ITT Exelis rearranges execs in Electronic Systems sector
Company shifts four around, including a new leader
- By Mark Hoover
- Apr 15, 2013
ITT Exelis has named Rich Sorelle as the new leader of the company's Electronic Systems division. He previously was the vice president and general manager of the division's integrated electronic warfare systems business area.
Joe Rambala will take Sorelle’s place as the leader of that business.
Sorelle has been with Exelis since 1997, before which he held leadership positions at Northrop Grumman and other companies in the defense industry, ITT Exelis said. He holds a bachelor’s degree in electrical engineering from the New York Institute of Technology, New York City.
Rambala joined Exelis in 2004, before which he held positions at Honeywell, Allied Signal and Bendix Aviation. He holds a bachelor’s degree in electrical engineering from Rutgers University, a master’s in engineering and a master’s of business administration from New Jersey Institute of Technology.
In addition to Sorelle’s promotion, the company has also named two new business area leaders:
Dave Prater has been named vice president and general manager of the Electronic Systems division’s radar, reconnaissance and undersea systems business, and Mark Adams has been tapped as the new vice president and general manager of specialty applications for Exelis Electronic Systems, the company said.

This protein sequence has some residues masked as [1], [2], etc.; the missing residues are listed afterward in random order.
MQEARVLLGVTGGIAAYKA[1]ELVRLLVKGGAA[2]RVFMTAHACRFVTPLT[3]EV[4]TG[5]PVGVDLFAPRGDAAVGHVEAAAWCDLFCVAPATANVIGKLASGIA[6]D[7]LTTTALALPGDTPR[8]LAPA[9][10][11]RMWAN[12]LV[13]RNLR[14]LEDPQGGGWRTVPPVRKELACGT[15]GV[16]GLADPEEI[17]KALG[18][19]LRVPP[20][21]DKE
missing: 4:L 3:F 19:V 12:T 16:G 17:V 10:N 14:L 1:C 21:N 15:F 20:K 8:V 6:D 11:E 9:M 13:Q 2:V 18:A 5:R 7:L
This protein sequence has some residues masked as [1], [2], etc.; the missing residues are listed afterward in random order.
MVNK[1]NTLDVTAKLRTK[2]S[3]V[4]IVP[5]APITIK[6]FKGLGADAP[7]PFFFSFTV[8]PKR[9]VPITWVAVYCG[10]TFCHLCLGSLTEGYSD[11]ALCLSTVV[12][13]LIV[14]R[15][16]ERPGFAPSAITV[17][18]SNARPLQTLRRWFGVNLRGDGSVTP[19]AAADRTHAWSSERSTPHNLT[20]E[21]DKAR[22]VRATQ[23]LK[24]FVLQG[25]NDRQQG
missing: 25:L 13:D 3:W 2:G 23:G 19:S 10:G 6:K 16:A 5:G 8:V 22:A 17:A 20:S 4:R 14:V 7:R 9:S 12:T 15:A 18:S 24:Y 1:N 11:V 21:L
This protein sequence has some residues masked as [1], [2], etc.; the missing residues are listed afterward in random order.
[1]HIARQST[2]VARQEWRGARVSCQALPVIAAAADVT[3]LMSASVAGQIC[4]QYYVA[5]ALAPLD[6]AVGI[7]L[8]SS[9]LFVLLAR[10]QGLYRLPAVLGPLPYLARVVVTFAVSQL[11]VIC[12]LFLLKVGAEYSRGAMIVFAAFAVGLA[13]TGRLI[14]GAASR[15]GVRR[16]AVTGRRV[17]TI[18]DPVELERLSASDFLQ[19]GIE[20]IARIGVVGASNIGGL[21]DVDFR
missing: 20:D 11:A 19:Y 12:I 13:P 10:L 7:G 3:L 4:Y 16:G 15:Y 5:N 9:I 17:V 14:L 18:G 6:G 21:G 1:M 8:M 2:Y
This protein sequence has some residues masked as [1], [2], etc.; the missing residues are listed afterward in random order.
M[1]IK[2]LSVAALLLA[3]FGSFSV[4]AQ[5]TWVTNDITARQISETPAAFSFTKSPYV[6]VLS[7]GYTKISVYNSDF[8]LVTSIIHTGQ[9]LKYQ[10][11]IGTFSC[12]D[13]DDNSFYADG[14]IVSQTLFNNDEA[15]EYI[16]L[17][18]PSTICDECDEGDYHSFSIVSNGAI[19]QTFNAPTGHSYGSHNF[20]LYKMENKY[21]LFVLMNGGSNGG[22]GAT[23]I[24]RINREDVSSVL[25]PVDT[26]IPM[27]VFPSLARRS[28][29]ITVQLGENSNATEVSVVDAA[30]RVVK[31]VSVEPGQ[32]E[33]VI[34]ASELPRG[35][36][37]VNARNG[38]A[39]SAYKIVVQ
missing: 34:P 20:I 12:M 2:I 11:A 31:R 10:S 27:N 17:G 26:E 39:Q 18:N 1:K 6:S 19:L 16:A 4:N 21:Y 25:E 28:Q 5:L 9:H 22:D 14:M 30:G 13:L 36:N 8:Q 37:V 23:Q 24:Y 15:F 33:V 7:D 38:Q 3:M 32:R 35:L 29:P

Prater joined Exelis in 2008, before which he spent 25 years in the military. He holds a bachelor’s degree in chemistry from the University of Utah, a master’s of business administration in finance from the City University of Seattle, and a master’s in national resource strategy from the Industrial College of the Armed Forces.
Adams joined Exelis in 2000, before which he founded NexGen Communications, which ITT Corp. purchased and subsequently became a part of Exelis. He holds a bachelor’s degree in physics from the University of Virginia, and a master’s degree in electrical engineering from Virginia Polytechnic Institute and State University.
The Electronic Systems division provides solutions that detect and counter emerging threats across the electromagnetic spectrum, the company said in a release.
Mark Hoover is a staff writer with Washington Technology. You can contact him at email@example.com, or connect with him on Twitter at @mhooverWT.